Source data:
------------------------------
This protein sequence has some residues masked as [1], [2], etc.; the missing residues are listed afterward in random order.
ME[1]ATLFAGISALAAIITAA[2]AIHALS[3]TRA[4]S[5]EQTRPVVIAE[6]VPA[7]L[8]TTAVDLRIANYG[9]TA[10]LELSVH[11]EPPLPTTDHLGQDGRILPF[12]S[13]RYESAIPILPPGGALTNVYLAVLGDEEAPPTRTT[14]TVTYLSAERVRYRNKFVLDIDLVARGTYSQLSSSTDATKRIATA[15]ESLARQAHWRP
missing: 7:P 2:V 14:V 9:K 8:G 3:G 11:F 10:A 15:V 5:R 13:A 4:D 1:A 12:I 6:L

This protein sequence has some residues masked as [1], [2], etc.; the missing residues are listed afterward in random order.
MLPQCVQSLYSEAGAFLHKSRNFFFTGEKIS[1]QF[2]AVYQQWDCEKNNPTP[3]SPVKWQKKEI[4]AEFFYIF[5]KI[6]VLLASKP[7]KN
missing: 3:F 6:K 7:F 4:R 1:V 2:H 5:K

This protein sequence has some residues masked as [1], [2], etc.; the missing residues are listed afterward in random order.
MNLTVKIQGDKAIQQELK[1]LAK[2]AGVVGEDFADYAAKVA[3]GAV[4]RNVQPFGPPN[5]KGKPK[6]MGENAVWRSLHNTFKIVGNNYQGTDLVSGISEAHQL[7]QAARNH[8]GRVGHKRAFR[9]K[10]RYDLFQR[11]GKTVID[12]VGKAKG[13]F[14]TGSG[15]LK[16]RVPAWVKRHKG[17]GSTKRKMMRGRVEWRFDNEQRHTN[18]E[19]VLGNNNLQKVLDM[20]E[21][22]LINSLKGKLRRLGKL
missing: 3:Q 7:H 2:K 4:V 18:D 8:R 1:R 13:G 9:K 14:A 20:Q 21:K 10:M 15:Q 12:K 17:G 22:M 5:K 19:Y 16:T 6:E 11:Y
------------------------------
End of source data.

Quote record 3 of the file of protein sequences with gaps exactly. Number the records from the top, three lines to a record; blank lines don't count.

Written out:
This protein sequence has some residues masked as [1], [2], etc.; the missing residues are listed afterward in random order.
MNLTVKIQGDKAIQQELK[1]LAK[2]AGVVGEDFADYAAKVA[3]GAV[4]RNVQPFGPPN[5]KGKPK[6]MGENAVWRSLHNTFKIVGNNYQGTDLVSGISEAHQL[7]QAARNH[8]GRVGHKRAFR[9]K[10]RYDLFQR[11]GKTVID[12]VGKAKG[13]F[14]TGSG[15]LK[16]RVPAWVKRHKG[17]GSTKRKMMRGRVEWRFDNEQRHTN[18]E[19]VLGNNNLQKVLDM[20]E[21][22]LINSLKGKLRRLGKL
missing: 3:Q 7:H 2:K 4:V 18:D 8:R 1:R 13:G 9:K 14:A 20:Q 21:K 10:M 15:Q 12:K 17:G 22:M 5:K 19:Y 16:T 6:E 11:Y